Failure to touch the square within 15 s led the computer to switch it off for 5 s and then to start a new trial, that is, to switch the square on again in a different part of the screen while providing the verbal cue (i.e., “touch it”). Touching the square during baseline sessions led to the disappearance of the square for 5 s followed by the start of a new trial (i.e., reappearance of the square in a different part of the screen and of the verbal cue). Touching the square during the intervention sessions led to the disappearance of the square and the computer’s delivery of 10 s of preferred stimulation, which was followed by the start of a new trial. The square's position on the screen changed according to a semi-random scheme with the restriction that the distance between two successive positions would never be greater than the median of the distances available.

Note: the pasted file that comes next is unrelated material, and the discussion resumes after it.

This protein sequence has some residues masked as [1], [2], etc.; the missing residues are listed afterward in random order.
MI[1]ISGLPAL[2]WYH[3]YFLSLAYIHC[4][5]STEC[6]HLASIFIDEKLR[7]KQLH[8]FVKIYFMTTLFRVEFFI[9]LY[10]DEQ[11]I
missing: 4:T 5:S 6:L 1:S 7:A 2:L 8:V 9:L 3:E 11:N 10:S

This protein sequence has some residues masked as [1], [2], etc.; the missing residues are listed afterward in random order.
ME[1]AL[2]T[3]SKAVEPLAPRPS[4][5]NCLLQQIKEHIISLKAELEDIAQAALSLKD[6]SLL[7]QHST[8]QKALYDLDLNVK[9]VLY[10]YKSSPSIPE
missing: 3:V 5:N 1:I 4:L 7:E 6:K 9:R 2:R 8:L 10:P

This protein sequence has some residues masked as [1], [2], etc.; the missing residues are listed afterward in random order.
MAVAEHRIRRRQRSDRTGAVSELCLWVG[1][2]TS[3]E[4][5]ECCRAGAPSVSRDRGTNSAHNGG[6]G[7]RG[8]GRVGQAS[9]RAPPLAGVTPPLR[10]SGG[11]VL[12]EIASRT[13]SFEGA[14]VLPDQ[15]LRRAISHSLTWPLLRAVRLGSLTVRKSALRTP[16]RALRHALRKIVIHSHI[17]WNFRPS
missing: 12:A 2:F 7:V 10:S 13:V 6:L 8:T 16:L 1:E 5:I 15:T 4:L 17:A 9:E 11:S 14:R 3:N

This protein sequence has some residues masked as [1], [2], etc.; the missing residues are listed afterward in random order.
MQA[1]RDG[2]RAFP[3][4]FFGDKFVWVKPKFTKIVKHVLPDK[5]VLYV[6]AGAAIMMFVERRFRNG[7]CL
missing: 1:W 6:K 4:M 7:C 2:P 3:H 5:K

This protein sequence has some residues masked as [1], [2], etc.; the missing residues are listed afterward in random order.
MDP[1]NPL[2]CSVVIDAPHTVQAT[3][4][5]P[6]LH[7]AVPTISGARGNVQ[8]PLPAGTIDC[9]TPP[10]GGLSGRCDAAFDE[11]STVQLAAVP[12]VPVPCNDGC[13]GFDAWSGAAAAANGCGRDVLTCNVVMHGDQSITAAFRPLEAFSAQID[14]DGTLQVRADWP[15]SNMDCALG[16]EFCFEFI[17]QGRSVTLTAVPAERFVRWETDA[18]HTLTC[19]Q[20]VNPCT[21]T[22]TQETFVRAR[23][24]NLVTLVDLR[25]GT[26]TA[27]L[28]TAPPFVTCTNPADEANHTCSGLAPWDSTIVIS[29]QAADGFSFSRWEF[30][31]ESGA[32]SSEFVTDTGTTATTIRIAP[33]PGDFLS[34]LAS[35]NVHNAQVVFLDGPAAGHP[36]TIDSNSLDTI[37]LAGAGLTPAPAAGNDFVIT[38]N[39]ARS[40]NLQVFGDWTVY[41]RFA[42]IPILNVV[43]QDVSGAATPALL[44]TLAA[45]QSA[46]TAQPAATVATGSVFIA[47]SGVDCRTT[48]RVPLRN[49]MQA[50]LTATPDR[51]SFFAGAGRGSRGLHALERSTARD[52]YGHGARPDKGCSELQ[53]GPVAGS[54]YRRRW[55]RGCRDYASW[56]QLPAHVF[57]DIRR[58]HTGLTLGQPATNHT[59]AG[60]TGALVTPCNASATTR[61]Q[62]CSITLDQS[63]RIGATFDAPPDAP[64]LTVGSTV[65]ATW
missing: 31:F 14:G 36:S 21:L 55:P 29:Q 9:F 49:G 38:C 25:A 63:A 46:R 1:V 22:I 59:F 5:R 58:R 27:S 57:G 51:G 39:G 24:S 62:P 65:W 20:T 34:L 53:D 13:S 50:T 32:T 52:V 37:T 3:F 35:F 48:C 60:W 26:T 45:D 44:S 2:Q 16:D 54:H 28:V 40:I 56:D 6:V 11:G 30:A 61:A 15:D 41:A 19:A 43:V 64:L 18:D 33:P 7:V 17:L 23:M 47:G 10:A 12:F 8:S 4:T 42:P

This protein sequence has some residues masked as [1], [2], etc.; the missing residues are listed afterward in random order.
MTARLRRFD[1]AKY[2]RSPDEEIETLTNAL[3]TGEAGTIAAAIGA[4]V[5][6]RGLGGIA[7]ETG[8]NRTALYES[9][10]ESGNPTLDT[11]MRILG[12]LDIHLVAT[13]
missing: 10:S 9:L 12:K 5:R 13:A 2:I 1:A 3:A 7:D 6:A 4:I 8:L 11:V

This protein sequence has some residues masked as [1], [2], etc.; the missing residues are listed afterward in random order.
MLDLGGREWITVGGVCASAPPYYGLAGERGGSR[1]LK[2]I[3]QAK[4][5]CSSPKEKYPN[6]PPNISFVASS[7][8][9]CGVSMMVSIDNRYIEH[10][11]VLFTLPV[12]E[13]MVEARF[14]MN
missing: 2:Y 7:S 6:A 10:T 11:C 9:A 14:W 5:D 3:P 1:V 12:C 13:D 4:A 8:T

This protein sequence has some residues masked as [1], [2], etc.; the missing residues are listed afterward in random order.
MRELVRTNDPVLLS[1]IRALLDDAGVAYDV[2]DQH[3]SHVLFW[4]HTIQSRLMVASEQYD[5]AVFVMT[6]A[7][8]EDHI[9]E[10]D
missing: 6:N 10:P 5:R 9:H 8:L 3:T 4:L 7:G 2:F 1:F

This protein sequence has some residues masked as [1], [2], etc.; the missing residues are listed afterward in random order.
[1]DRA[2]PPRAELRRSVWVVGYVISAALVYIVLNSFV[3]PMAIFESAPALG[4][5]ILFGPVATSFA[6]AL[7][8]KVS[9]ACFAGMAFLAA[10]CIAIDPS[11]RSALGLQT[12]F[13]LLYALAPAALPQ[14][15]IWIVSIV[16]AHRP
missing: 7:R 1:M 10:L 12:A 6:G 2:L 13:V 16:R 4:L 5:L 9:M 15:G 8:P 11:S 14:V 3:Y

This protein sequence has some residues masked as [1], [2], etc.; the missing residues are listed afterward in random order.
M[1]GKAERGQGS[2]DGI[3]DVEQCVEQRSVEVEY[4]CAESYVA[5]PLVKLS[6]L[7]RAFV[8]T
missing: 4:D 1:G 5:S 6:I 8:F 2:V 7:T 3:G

2.1.5 Experimental Conditions and Data Analysis

The study used a non-concurrent multiple baseline design across participants [46,47]. In line with the design requirements, participants were provided with different numbers of baseline sessions before the start of the intervention phase. The sessions were video-recorded, and the videos were made available to a study coordinator. Based on the videos, the study coordinator provided the research assistants with feedback about their performance during the sessions to ensure that such performance would be highly accurate (i.e., to ensure a high level of procedural fidelity [48]).

Baseline and intervention data were displayed in graphic form and compared using the “Percentage of data points Exceeding the Median” (PEM) method [49,50]. This method (one of the most readily usable strategies for evaluating single-case research data) served to determine how many participants’ intervention data points were above their baseline median.

2.1.6 Baseline